Atmospheric response to a Hot SST Event in November 2006 as observed by the AIRS instrument

Huiling Qin, Hiroshi Kawamura

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6 Citations (Scopus)


Using Atmospheric Infrared Sounder (AIRS) products of atmospheric temperature and geopotential height, we investigate the atmospheric response to HE0611, which was found and investigated by [Qin, H., Kawamura, H., Sakaida, F., Ando, K. A case study of the tropical Hot Event in November 2006 (HE0611) using a geostationary meteorological satellite and the TAO/TRITON mooring array. J. Geophys. Res. 113, C08045, doi: 10.1029/2007JC004640, 2008]. HE0611 was formed by connecting two very high SST areas, HE0611-East and HE0611-West. The period-mean atmosphere temperatures at levels of 925 and 850 hPa in HE0611-West are higher, by about 0.5 K, than those in WE0611-East while the atmospheric temperatures at middle to high levels (700-300 hPa) are higher in HE0611-East. The period-mean geopotential heights HE0611-East are much lower than those in HE0611-West for the levels from the surface to 400 hPa. The mean geopotential heights from 400 hPa to 200 hPa are higher in HE0611-East. In the middle and high layers over HE0611-West, the atmosphere temperatures gradually decrease from 7th to 17th, and then increase significantly. The increase in HE0611-East starts from 15th November, which is earlier than that of HE0611-West. The geopotential heights in the high layer of both the areas also show corresponding behaviors. The lagged atmospheric response in the western part is confirmed by the correlation analysis. It emerges that the atmospheric response to HE0611 is well organized and associated with deep convention in HE0611-East and subsidence in HE0611-West. These are also consistent with the HE0611 features and evolution revealed by earlier HE studies.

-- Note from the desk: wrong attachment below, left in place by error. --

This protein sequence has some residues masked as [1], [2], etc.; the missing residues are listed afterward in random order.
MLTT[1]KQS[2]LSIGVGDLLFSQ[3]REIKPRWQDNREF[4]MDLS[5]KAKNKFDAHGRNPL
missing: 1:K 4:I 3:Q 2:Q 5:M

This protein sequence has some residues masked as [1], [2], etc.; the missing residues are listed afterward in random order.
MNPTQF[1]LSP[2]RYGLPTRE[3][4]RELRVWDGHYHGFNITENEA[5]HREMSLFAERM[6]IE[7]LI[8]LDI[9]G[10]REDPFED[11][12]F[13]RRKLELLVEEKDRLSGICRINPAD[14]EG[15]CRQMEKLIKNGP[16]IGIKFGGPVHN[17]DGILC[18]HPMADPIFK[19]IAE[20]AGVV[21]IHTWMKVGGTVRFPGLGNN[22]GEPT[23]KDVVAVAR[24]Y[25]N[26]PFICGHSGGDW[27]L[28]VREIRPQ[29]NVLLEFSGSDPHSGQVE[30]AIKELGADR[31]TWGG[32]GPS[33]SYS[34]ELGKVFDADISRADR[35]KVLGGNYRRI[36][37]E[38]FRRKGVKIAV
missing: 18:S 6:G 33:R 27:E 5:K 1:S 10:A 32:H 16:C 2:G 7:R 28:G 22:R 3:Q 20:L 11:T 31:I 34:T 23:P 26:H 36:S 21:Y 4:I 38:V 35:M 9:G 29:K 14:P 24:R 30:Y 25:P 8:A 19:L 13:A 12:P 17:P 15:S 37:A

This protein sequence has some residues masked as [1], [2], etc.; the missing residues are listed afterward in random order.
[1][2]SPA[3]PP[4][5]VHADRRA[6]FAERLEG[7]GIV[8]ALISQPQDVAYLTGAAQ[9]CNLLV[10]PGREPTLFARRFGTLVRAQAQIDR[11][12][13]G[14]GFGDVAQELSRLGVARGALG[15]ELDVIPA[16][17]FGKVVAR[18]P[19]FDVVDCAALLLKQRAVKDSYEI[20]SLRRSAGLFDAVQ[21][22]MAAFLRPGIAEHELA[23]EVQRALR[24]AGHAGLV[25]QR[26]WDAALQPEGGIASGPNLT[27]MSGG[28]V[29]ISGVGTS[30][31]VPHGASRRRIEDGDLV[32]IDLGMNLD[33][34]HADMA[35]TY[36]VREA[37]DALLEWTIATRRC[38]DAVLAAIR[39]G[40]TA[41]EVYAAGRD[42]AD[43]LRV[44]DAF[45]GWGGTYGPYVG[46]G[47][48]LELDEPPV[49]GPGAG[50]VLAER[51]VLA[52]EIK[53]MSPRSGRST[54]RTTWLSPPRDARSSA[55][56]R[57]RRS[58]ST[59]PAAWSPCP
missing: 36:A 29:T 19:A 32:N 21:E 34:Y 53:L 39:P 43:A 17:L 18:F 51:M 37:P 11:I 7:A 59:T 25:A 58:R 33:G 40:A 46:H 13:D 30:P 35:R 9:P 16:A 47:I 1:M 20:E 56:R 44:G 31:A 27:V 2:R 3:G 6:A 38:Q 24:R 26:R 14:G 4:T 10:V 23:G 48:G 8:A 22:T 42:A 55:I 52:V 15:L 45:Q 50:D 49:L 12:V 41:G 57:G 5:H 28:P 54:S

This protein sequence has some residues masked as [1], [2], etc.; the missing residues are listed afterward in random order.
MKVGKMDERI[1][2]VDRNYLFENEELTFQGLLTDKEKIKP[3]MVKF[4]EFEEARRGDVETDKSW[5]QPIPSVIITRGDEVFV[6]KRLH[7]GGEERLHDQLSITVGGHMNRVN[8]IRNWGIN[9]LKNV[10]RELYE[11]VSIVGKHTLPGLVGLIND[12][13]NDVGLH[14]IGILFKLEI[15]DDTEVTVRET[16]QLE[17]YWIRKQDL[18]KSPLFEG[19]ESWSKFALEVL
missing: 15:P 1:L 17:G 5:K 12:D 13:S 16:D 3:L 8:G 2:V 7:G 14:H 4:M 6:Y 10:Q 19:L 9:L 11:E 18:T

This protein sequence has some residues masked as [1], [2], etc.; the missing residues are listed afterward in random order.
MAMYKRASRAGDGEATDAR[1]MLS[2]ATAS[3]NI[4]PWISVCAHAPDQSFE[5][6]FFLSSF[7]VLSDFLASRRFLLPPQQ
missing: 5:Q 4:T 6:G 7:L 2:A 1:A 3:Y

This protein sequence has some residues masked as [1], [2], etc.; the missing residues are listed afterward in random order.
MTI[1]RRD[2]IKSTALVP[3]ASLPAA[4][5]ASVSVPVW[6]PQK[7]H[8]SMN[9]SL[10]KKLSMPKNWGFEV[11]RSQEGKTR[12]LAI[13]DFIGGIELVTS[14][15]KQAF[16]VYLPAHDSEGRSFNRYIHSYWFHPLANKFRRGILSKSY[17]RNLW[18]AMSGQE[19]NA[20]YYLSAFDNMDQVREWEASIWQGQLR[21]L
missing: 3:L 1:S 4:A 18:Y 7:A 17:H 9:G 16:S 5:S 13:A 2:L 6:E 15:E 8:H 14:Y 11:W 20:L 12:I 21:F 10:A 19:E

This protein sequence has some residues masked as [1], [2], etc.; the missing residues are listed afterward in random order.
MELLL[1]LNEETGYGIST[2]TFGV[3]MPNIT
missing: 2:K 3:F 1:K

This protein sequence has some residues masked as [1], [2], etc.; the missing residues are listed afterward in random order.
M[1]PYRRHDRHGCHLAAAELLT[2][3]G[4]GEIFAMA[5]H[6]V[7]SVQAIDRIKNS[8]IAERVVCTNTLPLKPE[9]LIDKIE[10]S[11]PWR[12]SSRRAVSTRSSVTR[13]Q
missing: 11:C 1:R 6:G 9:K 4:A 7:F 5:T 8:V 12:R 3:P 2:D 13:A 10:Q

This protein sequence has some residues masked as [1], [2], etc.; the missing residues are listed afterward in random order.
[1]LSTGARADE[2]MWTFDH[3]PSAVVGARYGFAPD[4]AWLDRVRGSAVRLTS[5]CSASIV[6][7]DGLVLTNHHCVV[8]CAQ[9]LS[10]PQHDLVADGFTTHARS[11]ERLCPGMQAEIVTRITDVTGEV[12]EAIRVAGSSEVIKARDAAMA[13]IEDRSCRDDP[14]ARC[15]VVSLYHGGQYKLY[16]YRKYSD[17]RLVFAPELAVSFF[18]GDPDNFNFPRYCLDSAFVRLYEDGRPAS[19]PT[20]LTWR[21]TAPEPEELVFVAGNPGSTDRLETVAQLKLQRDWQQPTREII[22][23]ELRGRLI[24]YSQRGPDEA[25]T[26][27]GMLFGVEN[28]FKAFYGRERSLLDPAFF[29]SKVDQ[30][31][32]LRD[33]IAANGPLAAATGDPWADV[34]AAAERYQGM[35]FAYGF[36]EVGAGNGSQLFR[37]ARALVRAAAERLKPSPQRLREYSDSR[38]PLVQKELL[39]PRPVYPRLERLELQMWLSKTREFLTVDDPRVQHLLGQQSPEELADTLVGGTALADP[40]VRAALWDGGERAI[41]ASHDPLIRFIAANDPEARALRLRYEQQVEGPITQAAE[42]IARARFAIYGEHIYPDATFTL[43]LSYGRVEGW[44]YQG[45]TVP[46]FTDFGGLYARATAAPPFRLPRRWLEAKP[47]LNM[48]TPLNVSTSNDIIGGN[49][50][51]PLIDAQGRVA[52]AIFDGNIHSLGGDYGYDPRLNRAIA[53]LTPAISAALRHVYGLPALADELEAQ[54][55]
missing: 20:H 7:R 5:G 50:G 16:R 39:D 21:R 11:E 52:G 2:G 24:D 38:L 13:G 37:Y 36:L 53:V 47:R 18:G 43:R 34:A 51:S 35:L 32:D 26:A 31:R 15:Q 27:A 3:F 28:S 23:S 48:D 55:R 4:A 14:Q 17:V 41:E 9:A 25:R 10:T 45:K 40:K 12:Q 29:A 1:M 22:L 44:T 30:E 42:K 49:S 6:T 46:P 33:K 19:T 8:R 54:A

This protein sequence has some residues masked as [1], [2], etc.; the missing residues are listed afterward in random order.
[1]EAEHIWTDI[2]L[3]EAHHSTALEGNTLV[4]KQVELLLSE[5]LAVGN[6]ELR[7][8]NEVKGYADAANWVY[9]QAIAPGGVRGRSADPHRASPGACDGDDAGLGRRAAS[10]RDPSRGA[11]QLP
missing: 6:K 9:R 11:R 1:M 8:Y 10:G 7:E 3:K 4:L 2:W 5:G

Original languageEnglish
Pages (from-to)395-400
Number of pages6
JournalAdvances in Space Research
Issue number3
Publication statusPublished - 2009 Aug 4


  • AIRS
  • Deep convection
  • Hot SST Event

ASJC Scopus subject areas

  • Aerospace Engineering
  • Astronomy and Astrophysics
  • Geophysics
  • Atmospheric Science
  • Space and Planetary Science
  • Earth and Planetary Sciences(all)


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